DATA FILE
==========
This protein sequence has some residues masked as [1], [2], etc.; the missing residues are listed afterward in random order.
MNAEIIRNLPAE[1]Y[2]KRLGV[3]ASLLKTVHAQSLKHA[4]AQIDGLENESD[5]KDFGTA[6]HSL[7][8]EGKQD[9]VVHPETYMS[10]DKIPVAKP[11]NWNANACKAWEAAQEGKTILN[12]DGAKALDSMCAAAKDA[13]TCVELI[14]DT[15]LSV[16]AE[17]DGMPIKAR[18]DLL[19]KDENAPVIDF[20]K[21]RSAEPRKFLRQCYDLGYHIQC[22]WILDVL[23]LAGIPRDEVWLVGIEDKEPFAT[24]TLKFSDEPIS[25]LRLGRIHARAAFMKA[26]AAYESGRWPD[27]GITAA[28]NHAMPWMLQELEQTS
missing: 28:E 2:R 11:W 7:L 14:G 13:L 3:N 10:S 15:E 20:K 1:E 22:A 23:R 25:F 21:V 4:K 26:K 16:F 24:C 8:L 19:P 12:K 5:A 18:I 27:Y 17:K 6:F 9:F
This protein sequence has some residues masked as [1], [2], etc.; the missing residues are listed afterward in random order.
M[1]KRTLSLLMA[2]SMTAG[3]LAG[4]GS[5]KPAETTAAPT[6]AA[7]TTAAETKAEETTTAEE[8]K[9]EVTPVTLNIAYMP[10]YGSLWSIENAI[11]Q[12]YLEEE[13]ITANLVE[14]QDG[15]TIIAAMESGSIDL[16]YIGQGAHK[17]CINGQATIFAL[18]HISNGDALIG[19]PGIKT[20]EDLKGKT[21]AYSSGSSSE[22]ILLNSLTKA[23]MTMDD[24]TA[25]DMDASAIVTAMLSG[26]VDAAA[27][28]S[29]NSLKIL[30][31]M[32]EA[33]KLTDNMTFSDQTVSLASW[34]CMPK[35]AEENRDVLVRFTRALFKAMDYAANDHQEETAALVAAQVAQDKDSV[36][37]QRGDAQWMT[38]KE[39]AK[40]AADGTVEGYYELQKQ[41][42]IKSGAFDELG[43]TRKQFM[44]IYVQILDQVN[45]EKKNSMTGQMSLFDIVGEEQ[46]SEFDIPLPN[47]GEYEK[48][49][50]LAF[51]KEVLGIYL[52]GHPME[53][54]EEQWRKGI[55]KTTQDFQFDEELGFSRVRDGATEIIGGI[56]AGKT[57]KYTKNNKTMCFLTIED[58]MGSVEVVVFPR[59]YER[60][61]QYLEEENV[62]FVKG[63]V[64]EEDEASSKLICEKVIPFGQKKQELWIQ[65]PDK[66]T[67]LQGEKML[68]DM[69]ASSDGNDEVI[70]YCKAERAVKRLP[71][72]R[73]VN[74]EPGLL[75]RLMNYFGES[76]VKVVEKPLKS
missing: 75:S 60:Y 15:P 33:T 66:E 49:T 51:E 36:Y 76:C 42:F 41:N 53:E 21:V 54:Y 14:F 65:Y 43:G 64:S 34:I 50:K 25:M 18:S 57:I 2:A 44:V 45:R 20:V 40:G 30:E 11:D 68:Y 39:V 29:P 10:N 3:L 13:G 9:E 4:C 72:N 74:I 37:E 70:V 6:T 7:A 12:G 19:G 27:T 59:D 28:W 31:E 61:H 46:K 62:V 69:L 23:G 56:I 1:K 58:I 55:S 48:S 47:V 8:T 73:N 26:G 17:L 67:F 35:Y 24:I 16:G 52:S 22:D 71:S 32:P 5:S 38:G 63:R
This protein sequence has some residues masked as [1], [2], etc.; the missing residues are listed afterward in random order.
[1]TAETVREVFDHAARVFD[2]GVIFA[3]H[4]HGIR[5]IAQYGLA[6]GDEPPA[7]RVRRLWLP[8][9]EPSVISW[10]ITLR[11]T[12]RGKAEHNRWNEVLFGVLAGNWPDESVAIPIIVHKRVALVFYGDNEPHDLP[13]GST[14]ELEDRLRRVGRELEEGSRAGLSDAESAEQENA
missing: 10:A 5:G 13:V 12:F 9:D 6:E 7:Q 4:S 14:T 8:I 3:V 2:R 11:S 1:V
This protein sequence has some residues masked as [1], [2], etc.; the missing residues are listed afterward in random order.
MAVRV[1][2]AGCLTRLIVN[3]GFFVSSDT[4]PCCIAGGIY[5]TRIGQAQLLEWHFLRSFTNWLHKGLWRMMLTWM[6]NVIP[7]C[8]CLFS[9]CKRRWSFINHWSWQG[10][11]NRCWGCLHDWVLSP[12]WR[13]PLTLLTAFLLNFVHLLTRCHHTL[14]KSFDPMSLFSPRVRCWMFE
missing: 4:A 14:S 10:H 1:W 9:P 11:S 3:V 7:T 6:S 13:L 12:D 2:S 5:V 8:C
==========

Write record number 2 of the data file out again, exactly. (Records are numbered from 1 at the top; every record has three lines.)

This protein sequence has some residues masked as [1], [2], etc.; the missing residues are listed afterward in random order.
M[1]KRTLSLLMA[2]SMTAG[3]LAG[4]GS[5]KPAETTAAPT[6]AA[7]TTAAETKAEETTTAEE[8]K[9]EVTPVTLNIAYMP[10]YGSLWSIENAI[11]Q[12]YLEEE[13]ITANLVE[14]QDG[15]TIIAAMESGSIDL[16]YIGQGAHK[17]CINGQATIFAL[18]HISNGDALIG[19]PGIKT[20]EDLKGKT[21]AYSSGSSSE[22]ILLNSLTKA[23]MTMDD[24]TA[25]DMDASAIVTAMLSG[26]VDAAA[27][28]S[29]NSLKIL[30][31]M[32]EA[33]KLTDNMTFSDQTVSLASW[34]CMPK[35]AEENRDVLVRFTRALFKAMDYAANDHQEETAALVAAQVAQDKDSV[36][37]QRGDAQWMT[38]KE[39]AK[40]AADGTVEGYYELQKQ[41][42]IKSGAFDELG[43]TRKQFM[44]IYVQILDQVN[45]EKKNSMTGQMSLFDIVGEEQ[46]SEFDIPLPN[47]GEYEK[48][49][50]LAF[51]KEVLGIYL[52]GHPME[53][54]EEQWRKGI[55]KTTQDFQFDEELGFSRVRDGATEIIGGI[56]AGKT[57]KYTKNNKTMCFLTIED[58]MGSVEVVVFPR[59]YER[60][61]QYLEEENV[62]FVKG[63]V[64]EEDEASSKLICEKVIPFGQKKQELWIQ[65]PDK[66]T[67]LQGEKML[68]DM[69]ASSDGNDEVI[70]YCKAERAVKRLP[71][72]R[73]VN[74]EPGLL[75]RLMNYFGES[76]VKVVEKPLKS
missing: 75:S 60:Y 15:P 33:T 66:E 49:T 51:E 36:Y 76:C 42:F 41:N 53:E 21:V 54:Y 14:F 65:Y 43:G 64:S 34:I 50:K 25:M 18:S 57:I 2:A 44:V 45:R 20:V 40:G 30:E 11:D 68:Y 39:V 29:P 10:N 3:L 13:G 9:E 4:C 72:N 74:I 37:E 70:V 6:T 7:A 12:G 19:G 27:T 59:D 28:W 31:E 61:H 46:K 62:V 69:L 23:G 56:I 1:K 58:I 55:S 48:S 47:V 8:T 73:N 26:G 17:L 67:F 35:Y 24:I 16:G 52:S 22:D 71:S 32:P 5:S 38:G 63:R